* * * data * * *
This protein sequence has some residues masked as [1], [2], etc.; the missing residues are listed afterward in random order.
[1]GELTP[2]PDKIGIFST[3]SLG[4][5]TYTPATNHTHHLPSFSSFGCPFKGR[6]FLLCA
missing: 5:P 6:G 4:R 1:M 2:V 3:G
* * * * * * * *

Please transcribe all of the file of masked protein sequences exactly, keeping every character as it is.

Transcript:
This protein sequence has some residues masked as [1], [2], etc.; the missing residues are listed afterward in random order.
[1]GELTP[2]PDKIGIFST[3]SLG[4][5]TYTPATNHTHHLPSFSSFGCPFKGR[6]FLLCA
missing: 5:P 6:G 4:R 1:M 2:V 3:G